DEFINITION: A kind of dwelling built by people of the Upper Palaeolithic in central and eastern Europe between c 25,000-12,000 bp, especially in areas where wood was scarce. The remains of such a structure would typically have a circular or oval arrangement of woolly mammoth bones and tusks, with a central hearth and occupation debris. The bones and tusks were the structure's support. External to the structure may be hearths, pits, and debris. Examples are found in Poland and the former Soviet Union. Mammoth bones were used to build the winter structures for some of these peoples and the mammoth fat used to keep the fires burning.
mortuary house
CATEGORY: structure
DEFINITION: A wooden or stone copy of an actual dwelling, buried under a barrow or kurgan, and used as a tomb for the dead. There is sometimes an overlap between the definitions of mortuary house and mortuary enclosure, but very different ritual ideas may be involved. A mortuary house often contains only a single corpse, and serves primarily as a sepulcher rather than as a charnel house in which bodies were accumulated. Grave goods might be included and, in some instances, an earthen mound (barrow) was raised over the mortuary structure.
CATEGORY: structure; term
DEFINITION: An institution that collects, studies, exhibits, and conserves objects for cultural and educational purposes; literally, a temple (or seat) of the Muses. The term was first applied to an establishment founded by Ptolemy I, called Soter, at Alexandria in Egypt, in the late 3rd century BC.
CATEGORY: artifact
DEFINITION: A term used to describe a rounded tip or blunt tipped artifact.
pit house
SYNONYMS OR RELATED TERMS: pithouse; pit dwelling
CATEGORY: structure
DEFINITION: A subterranean or semi-subterranean dwelling found in the American southwest; the earliest manmade dwellings. It usually had an underground floor and aboveground earthen or brush walls supported by interior posts and was the primary habitation structure of individual families of basketweaving cultures. These structures may be round, oval, or square to rectangular, but usually have a straight entrance. Most were roofed with thatch and supported by posts. Often, all that remains on an archaeological site is a large, shallow pit. Its most popular period was 200-900 AD and it evolved into the kiva.
primary refuse
CATEGORY: artifact
DEFINITION: Unwanted objects or materials found in the context where it was used and discarded.
re-use process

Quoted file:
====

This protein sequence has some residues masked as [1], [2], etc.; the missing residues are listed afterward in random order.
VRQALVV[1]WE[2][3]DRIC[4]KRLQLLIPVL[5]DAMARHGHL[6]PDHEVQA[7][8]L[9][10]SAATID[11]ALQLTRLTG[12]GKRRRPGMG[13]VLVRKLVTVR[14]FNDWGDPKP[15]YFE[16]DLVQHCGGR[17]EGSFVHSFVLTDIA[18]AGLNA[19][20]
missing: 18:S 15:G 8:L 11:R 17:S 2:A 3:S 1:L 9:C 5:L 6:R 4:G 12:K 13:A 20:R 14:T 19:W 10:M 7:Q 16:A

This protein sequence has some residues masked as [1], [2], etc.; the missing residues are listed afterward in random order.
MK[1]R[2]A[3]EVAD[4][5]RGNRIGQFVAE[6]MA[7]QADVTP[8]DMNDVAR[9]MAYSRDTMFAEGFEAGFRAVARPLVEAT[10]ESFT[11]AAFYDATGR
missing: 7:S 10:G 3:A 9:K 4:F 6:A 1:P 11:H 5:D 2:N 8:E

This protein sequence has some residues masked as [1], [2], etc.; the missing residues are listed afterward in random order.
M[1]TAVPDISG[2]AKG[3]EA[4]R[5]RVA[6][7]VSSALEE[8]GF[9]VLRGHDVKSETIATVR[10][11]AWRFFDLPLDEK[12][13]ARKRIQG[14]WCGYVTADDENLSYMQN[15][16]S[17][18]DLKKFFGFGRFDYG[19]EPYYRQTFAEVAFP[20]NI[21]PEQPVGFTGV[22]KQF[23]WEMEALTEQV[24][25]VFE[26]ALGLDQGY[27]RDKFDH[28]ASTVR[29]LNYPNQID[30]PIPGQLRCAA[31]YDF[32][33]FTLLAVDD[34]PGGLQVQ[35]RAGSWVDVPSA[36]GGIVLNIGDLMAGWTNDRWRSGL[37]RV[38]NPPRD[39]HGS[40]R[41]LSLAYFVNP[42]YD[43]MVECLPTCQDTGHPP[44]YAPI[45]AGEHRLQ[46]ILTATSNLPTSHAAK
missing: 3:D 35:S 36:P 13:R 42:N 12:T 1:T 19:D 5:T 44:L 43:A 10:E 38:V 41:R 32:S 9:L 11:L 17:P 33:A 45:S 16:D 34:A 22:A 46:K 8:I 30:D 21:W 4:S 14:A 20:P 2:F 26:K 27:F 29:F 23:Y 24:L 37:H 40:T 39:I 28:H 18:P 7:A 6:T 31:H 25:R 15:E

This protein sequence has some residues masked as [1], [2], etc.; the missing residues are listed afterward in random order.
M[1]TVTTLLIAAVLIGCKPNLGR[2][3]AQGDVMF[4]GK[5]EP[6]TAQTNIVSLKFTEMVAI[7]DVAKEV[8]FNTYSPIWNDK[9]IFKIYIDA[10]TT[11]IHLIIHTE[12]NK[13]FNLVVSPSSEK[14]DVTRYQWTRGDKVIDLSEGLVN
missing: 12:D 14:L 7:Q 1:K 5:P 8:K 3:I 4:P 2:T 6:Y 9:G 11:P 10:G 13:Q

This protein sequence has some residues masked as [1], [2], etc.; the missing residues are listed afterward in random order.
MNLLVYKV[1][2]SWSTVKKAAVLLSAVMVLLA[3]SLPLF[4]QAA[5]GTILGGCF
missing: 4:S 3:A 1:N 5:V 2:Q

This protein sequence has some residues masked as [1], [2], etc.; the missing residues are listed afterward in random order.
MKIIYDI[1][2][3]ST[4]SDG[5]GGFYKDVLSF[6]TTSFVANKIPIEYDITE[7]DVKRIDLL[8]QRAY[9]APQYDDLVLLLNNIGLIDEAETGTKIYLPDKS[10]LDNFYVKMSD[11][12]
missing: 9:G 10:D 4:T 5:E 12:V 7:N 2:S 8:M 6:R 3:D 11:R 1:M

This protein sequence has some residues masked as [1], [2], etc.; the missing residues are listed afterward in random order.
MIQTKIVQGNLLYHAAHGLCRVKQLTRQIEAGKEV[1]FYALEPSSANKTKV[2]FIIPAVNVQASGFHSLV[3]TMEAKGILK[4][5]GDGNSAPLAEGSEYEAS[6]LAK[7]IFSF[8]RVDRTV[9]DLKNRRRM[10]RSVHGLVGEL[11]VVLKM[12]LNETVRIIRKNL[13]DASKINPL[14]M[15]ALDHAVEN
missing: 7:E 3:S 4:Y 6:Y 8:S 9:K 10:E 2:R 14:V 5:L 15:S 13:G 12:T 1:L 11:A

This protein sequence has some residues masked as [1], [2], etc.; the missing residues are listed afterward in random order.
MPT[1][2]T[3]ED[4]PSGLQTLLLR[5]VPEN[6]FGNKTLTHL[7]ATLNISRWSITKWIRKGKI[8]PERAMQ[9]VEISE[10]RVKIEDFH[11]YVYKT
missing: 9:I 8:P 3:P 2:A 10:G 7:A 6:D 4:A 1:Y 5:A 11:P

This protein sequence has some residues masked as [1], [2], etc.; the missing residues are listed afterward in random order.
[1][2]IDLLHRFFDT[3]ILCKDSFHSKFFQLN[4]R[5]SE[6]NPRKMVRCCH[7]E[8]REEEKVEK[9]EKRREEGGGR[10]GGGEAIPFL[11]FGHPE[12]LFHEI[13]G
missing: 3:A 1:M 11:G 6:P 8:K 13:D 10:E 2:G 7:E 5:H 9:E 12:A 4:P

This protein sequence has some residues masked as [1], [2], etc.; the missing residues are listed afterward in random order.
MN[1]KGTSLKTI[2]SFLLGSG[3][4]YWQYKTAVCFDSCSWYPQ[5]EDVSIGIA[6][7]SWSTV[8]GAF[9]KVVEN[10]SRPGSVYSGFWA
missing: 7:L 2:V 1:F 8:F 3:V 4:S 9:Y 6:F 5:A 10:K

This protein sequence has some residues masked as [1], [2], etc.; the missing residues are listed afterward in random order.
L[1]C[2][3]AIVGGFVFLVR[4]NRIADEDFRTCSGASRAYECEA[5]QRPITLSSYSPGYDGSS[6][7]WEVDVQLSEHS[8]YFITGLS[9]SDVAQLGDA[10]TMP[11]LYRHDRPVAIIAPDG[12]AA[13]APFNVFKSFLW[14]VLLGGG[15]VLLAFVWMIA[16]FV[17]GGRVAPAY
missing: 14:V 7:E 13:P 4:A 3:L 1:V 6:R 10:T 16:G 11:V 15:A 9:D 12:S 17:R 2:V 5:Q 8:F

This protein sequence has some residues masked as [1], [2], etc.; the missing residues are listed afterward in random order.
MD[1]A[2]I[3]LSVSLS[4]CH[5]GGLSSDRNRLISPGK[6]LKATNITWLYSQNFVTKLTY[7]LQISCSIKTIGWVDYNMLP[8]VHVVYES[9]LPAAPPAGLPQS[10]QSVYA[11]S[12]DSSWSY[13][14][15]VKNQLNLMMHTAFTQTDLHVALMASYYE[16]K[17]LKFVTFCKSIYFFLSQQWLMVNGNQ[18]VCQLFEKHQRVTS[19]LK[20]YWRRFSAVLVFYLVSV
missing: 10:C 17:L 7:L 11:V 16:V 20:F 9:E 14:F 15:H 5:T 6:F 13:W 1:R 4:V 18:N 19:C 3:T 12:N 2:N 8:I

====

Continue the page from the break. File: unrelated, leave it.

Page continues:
CATEGORY: term; artifact
DEFINITION: The transformation of materials through successive states within the behavioral system. Potsherds, for example, are sometimes ground up to be used as temper in making new vessels.
CATEGORY: artifact; feature
DEFINITION: Any materials or remains left behind or discarded by humans.
reuse process
DEFINITION: Any human behavior that recycles and resuses artifacts before the artifact enters an archaeological context
secondary refuse
CATEGORY: artifact
DEFINITION: Unwanted objects or materials that are removed from the site at which they were used and are disposed of at a different location. This often included artifacts, bone, shell, and other habitation debris, discarded away from the immediate area of use.
secondary use
DEFINITION: An artifact or feature showing an alternate or later use that differs from its original function. For example, an abandoned well might be used as a refuse pit.
sweat house
CATEGORY: structure
DEFINITION: Special building for taking sweat-baths (cleansing one's body by sweating), a common native Californian institution. There was a fire area for heating stones; water would then be poured over the stones to produce steam. They doubled as community centers for prayers and other religious activities.
DEFINITION: The third stage of behavioral processes, in which artifacts are utilized (the others being acquisition, manufacture, and, later deposition).
use retouch
CATEGORY: artifact
DEFINITION: An irregular scattering of small scars often found on the edges of artifacts and though to be the accidental result of tool use
SYNONYMS OR RELATED TERMS: uselife, use life, use-life continuum
DEFINITION: The length of time a tool or artifact is used before it is discarded; the sequence a tool goes through from production to discard.
DEFINITION: A primary context resulting from abandonment of materials during either manufacturing or use activities.
DEFINITION: A secondary context resulting from disturbance by human activity after original deposition of materials.
use-wear analysis
SYNONYMS OR RELATED TERMS: edge-wear analysis; usewear analysis; microwear analysis; use wear analysis
CATEGORY: technique
DEFINITION: The examination and study of the edges and surfaces of artifacts, mainly stone tools, to determine the type of wear they have experienced and thus the tasks for which they were used. Microscopic analysis is used to detect signs of wear on working edges.
use-wear striae
SYNONYMS OR RELATED TERMS: use-wear stigmata
CATEGORY: artifact
DEFINITION: Polish, striations, breakage, or minor flaking which develop on a tool's edge during use. Microscopic examination and study of the wear may indicate the past function of tools.
SYNONYMS OR RELATED TERMS: wheel house, wheel-house
CATEGORY: structure
DEFINITION: A stone-built, circular-plan house with partition walls projecting inwards like the spokes of a wheel - a form widespread in western and northern Scotland, the Hebrides, and Shetland Islands in the early centuries AD. It characterizes the later Iron Age culture and survived into the Roman period as dwellings and farmhouses.

Display More Results